• Slide 61 Interface testing Test cases BA C
    • Slide 62 Interface types Parameter interfaces • Data passed from one component to another Shared memory interfaces • Block of memory is shared between sub-systems Procedural interfaces • Sub-system encapsulates a set of procedures to be called by other sub-systems. E.g., ADTs, classes Message passing interfaces • Sub-systems request services from other sub-systems. E.g., client-server systems.
    • Slide 63 Interface errors Interface misuse • A calling component calls another component and makes an error in its use of its interface e.g. parameters in the wrong order, wrong type.. Interface misunderstanding • A calling component embeds assumptions about the behaviour of the called component which are incorrect. E.g., binary search fails on unordered array. Timing errors • The called and the calling component operate at different speeds and out-of-date information is accessed
    • Slide 64 Interface testing guidelines Design tests so that parameters to a called procedure are at the extreme ends of their ranges Always test pointer parameters with null pointers Design tests which cause the component to fail Use stress testing in message passing systems In shared memory systems, vary the order in which components are activated
    • Slide 65 Stress testing Exercises the system beyond its maximum design load. Stressing the system often causes defects to come to light Stressing the system test failure behaviour.. Systems should not fail catastrophically. Stress testing checks for unacceptable loss of service or data Particularly relevant to distributed systems which can exhibit severe degradation as a network becomes overloaded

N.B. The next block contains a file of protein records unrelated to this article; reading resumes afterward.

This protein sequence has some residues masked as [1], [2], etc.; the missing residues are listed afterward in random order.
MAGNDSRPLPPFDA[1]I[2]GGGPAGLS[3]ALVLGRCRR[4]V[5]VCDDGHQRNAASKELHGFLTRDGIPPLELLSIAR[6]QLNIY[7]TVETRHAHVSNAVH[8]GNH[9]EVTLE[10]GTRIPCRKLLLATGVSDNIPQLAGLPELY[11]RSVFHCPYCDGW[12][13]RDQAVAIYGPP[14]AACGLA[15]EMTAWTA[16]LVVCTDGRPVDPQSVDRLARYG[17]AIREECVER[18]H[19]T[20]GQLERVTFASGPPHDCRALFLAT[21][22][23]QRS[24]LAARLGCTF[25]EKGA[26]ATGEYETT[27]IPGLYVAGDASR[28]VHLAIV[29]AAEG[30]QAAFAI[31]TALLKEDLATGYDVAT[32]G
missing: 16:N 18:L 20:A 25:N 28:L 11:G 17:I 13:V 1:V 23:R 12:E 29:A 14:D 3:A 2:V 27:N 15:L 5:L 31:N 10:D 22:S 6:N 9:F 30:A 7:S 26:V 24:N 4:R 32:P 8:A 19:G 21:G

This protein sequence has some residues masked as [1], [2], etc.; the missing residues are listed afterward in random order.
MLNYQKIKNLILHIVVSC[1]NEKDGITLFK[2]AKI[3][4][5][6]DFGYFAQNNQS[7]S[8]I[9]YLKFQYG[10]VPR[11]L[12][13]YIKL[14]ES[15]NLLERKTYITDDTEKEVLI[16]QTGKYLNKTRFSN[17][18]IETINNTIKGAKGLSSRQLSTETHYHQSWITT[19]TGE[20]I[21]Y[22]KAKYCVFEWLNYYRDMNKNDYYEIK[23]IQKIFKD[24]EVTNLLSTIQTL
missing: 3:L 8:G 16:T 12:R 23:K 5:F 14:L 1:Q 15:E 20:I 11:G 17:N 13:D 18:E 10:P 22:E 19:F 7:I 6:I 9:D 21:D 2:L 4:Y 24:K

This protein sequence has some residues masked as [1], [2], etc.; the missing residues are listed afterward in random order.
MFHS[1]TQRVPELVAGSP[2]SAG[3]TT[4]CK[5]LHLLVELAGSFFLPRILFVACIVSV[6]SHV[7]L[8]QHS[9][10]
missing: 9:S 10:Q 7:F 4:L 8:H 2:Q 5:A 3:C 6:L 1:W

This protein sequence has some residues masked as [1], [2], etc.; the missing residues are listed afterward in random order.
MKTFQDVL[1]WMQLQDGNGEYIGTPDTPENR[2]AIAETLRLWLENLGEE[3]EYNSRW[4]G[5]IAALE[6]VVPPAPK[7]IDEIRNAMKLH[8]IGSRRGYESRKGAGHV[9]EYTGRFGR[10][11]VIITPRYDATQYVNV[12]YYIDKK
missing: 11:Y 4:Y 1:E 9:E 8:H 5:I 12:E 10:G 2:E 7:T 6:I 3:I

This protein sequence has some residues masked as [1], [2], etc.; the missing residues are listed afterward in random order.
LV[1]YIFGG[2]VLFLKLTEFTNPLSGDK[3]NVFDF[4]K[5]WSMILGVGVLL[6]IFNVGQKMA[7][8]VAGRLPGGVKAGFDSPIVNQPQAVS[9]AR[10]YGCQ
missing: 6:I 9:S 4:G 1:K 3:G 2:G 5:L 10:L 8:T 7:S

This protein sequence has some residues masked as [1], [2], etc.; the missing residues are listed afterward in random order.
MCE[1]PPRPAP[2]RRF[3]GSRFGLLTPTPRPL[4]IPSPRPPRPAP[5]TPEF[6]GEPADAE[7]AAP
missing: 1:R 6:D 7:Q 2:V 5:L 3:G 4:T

• Slide 66 The components to be tested are object classes that are instantiated as objects Larger grain than individual functions so approaches to white-box testing have to be extended No obvious ‘top’ to the system for top-down integration and testing 20.3 Object-oriented testing
    • Slide 67 Testing levels Testing operations associated with objects Testing object classes Testing clusters of cooperating objects Testing the complete OO system
    • Slide 68 Object class testing Complete test coverage of a class involves • Testing all operations associated with an object • Setting and interrogating all object attributes • Exercising the object in all possible states Inheritance makes it more difficult to design object class tests as the information to be tested is not localised
    • Slide 69 Weather station object interface Test cases are needed for all operations Use a state model to identify state transitions for testing Examples of testing sequences • Shutdown → Waiting → Shutdown • Waiting → Calibrating → Testing → Transmitting → Waiting • Waiting → Collecting → Waiting → Summarising → Transmitting → Waiting identifier reportWeather () calibrate (instruments) test () startup (instruments) shutdown (instruments) WeatherStation